The images of Alberta Tar Sands and Mountain top removal that are available on line show clearly an appalling, violent and brutal rape of our natural world. When seen (above) and compared to what was before (left), it is horribly shocking.   Satellite images, already show quite clearly the ugly wounds on the planet surface caused by these types of mining and the true extent of the rape taking place.

One is left to wonder what the long term effects will be be on the province of Alberta and it's inhabitants, or on the states where the mountains are destroyed, the wildlife, and the planetary eco- system?  Already it is known that the Tar Sands project is contributing heavily to global warming through the utilization of huge amounts of power to extract oil from the tar sands, and that it will increase significantly still in future if the tar sands are allowed to expand.  When considering the threat to us all from global warming which is already in evidence, this seems incredibly foolish.

The immediate victims of these types of destruction, are the land and vegetation, but following close on its heals are the innocents, those who know no better and those who trust; our children whose small bodies will succumb to such poisons much too quickly as they are released, and of course our younger cousins; beginning with fish living in polluted or destroyed water ways.

When you remove a mountain top whose home do you destroy?  Eagles, hawks, bears, deer, squirrels and more.  In fact the list could go on and on. So how many will die as a direct result? Surely the slowest moving creatures will all die and those in rivers and streams trapped through their inability to run or fly. The same applies to the regions of boreal forest which grows on top of the tar sands and is the home to many wildlife species.  The question that begs to be asked here, is how much damage can we do to the planet and the environment, before everything implodes leaving behind a completely unsustainable system, a black hole if you will, in which life of any kind cannot exist?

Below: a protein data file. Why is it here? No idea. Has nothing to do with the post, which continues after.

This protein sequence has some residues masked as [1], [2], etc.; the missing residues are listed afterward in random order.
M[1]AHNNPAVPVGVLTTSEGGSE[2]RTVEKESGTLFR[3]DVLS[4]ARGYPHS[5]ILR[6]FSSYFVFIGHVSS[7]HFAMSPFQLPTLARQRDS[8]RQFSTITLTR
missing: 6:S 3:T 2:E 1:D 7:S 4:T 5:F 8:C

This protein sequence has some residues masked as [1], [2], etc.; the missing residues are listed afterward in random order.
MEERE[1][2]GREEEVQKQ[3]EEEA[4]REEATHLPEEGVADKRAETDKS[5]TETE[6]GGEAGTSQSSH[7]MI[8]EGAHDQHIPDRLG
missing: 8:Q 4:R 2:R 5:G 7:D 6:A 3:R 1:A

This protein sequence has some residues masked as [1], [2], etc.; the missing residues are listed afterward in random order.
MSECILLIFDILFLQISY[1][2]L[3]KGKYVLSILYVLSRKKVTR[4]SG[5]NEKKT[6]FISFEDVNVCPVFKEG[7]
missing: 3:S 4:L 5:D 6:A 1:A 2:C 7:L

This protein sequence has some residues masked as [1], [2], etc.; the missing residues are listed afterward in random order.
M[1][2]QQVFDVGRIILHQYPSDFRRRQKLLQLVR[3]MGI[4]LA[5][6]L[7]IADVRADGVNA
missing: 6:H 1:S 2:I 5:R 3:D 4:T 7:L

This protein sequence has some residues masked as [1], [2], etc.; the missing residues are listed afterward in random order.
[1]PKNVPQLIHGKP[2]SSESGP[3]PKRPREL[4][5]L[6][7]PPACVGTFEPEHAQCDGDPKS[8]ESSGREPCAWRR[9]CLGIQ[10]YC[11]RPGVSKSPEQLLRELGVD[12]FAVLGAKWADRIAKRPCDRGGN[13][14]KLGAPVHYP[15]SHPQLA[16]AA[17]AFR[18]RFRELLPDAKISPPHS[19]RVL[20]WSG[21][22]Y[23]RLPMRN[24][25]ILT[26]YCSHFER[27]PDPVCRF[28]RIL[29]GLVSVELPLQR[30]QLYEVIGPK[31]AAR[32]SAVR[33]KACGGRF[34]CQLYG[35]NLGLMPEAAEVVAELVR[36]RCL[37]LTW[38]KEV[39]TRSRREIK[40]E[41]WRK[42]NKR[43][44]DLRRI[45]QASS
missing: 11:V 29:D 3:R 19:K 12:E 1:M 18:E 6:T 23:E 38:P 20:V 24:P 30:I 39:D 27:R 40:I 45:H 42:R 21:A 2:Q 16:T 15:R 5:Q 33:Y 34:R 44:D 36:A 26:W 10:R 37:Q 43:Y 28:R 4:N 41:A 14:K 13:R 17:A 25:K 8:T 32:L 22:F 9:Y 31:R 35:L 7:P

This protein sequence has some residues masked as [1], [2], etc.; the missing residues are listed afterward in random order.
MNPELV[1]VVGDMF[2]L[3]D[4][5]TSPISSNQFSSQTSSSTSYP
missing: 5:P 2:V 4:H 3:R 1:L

There is no hiding the recent discoveries of a very real and immediate threat to the health of human members of communities surrounding the areas where these mining projects are allowed to flourish. Contaminated water left  in huge toxic "ponds", and/or leaking into waterways is responsible for slow, painful death and disease. Destroyed waterways due to the removal of mountain tops, leave even less available fresh water for all within short, and even long, distance of these mining sites, forcing the migration of human and animal alike.  Then there is its impact on the more vulnerable:  fish, migrating birds, as well as both small and larger mammals whose habitat is destroyed utterly or poisoned, causing their numbers to decline and even disappear.  Because we are still dependent on some of this wildlife to feed us, in both types of  mining this serves to contribute even more to the threat on the health of human beings.